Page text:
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背景调查-轻罪和重罪有什么区别

无论您是 为潜在雇员进行背景调查的雇主 ,还是想知道违反法律将如何影响您的招聘机会的求职者,您都需要了解轻罪和重罪之间的区别。我们回顾了这两种刑事犯罪之间的基本区别,并探讨了什么构成了简单的违法行为。

违规

违法是最不严重的违法行为。一般来说,违法者只需支付罚款即可解决违规行为。这种罪行不会出现在您的犯罪记录中,而且很少需要出庭,更不用说坐牢了。

交通罚单是最常见的违规类型。如果您因超速驾驶 10 英里而收到罚单,您将因违法而受到处罚,但该违法行为不会构成犯罪记录。其他违规犯罪的例子是擅自闯入、乱扔垃圾和噪音违规。这些事件通常不会出现在背景调查中——除非雇主 进行驾驶历史调查——而且如果被问及你是否有犯罪记录,他们也不会要求你回答“是”  

轻罪

轻罪比违法更严重。与交通罚单不同,轻罪是一种刑事犯罪。轻罪根据严重程度分为不同的类别。

联邦指导方针将轻罪分为 A 类、B 类或 C 类。每个类都有最低和最高刑期,但作为辩诉交易的一部分,法官可以免除监禁时间。以下是不同类别的轻罪的标准句子。

  • A级:最高一年监禁;至少六个月

  • B类:最多六个月的监禁;至少 30 天

  • C 类:最多 30 天的监禁;最少五天

通常被视为轻罪的犯罪的一些例子是小偷小摸、鲁莽驾驶、故意破坏、行为不检、公众醉酒和某些攻击罪。持有大麻在过去是一种轻罪,但随着越来越多的州将大麻合法化和非刑事化,这种分类正在发生变化。根据管辖权和持有数量,首次持有其他毒品也可能被指控为轻罪。

重罪

重罪是最严重的刑事指控。在联邦范围内,重罪是指任何判处一年或更长时间监禁的犯罪——尽管有些州根本没有定义“重罪”。属于这一类的犯罪通常具有暴力性质或以其他方式严重破坏,无论是对人员、财产还是两者都有。通常被归类为重罪的犯罪包括谋杀、强奸、严重袭击、过失杀人、入室盗窃、纵火和虐待动物。

与轻罪一样,根据惩罚的严重程度,也有不同级别的重罪。

  • A级:终身监禁或死刑

  • B级:25年以上有期徒刑

  • C级:10年以上25年以下有期徒刑

  • D级:5年以上10年以下有期徒刑

  • E级:1年以上,5年以下

在 GOOHO.CN, 我们的犯罪背景调查报告 总是清楚地说明刑事定罪是属于轻罪还是重罪。

running a background check for a prospective hire or a job seeker wondering how a run-in with the law will impact your hiring chances, you need to know the difference between a misdemeanor and a felony. We review the basic differences between these two criminal offenses and explore what constitutes a simple infraction.

Infractions

Infractions are the least-severe violation of the law. Generally, an offender can resolve an infraction by simply paying a fine. This kind of offense does not show up on your criminal record and rarely necessitates court time, let alone jail time.

Traffic tickets are the most common type of infraction. If you get a ticket for driving 10 miles over the speed limit, you will be punished for breaking the law, but the offense will not contribute to a criminal record. Other examples of infraction crimes are trespassing, littering, and noise violations. These incidents will generally not show up on a background check—unless an employer runs a driving history check—and they do not require you to answer “Yes” if asked whether you have a criminal record.

Misdemeanors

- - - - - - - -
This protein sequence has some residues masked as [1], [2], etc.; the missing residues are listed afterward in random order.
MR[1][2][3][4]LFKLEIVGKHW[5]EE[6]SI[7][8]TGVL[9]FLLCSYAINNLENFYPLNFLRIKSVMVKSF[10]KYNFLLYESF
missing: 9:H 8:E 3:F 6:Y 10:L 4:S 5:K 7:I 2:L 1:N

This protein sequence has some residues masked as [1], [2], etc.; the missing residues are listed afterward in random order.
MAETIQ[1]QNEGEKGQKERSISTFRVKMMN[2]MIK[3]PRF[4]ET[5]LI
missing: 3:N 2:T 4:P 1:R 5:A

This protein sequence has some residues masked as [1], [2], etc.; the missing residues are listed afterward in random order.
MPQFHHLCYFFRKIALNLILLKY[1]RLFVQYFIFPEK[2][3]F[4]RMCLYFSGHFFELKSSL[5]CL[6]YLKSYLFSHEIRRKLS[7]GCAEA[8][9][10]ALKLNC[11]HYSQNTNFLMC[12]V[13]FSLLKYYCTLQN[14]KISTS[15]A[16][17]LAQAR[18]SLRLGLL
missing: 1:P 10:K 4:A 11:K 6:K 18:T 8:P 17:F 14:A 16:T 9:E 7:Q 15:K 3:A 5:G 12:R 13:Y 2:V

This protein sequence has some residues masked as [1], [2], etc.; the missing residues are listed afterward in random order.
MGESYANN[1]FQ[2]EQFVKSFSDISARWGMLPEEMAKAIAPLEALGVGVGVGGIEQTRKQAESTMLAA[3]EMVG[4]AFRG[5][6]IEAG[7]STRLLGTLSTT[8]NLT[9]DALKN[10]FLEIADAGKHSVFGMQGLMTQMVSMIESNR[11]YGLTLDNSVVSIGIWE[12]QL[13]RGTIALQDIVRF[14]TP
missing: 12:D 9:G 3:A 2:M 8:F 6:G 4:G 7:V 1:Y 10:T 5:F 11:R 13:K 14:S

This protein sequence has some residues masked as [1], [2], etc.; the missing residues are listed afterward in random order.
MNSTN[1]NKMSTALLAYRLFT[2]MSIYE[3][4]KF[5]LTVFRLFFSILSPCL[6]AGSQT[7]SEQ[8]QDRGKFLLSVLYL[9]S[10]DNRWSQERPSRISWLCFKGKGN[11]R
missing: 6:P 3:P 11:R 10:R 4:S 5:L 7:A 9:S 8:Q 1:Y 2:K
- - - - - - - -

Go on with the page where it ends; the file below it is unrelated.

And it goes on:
Misdemeanors are more severe than infractions. Unlike a traffic ticket, a misdemeanor is a criminal offense. Misdemeanors fall into various categories depending on severity.

Federal guidelines classify misdemeanors as Class A, Class B, or Class C. Each class has a minimum and maximum jail sentence, though judges can waive jail time as part of a plea bargain. Here are the standard sentences for different classes of misdemeanors.

  • Class A: Up to one year in jail; minimum of six months

  • Class B: Up to six months in jail; minimum of 30 days

  • Class C: Up to 30 days in jail; minimum of five days

Some examples of crimes that are typically considered misdemeanors are petty theft, reckless driving, vandalism, disorderly conduct, public intoxication, and certain assault offenses. Marijuana possession was a misdemeanor in the past, but that classification is changing as more states legalize and decriminalize the drug. First-time possession of other drugs may also be charged as a misdemeanor depending on the jurisdiction and the amount in possession.

Felonies

A felony is the most severe type of criminal charge. Federally, a felony is any crime with a sentence of one year or longer in prison—though some states don’t define “felony” at all. The crimes that fall into this category are often violent in nature or otherwise severely damaging, whether to people, property, or both. Examples of crimes that are typically classified as felonies are murder, rape, aggravated assault, manslaughter, burglary, arson, and animal cruelty.

As with misdemeanors, there are various classes of felony based on the severity of the punishment.

  • Class A: life in prison or the death penalty

  • Class B: 25 years in prison or longer

  • Class C: More than 10 years in prison, but less than 25

  • Class D: More than five years in prison, but less than 10

  • Class E: More than one year in prison, but less than five

At backgroundchecks.com, our criminal background check reports always clearly state whether a criminal conviction was classified as a misdemeanor or felony.


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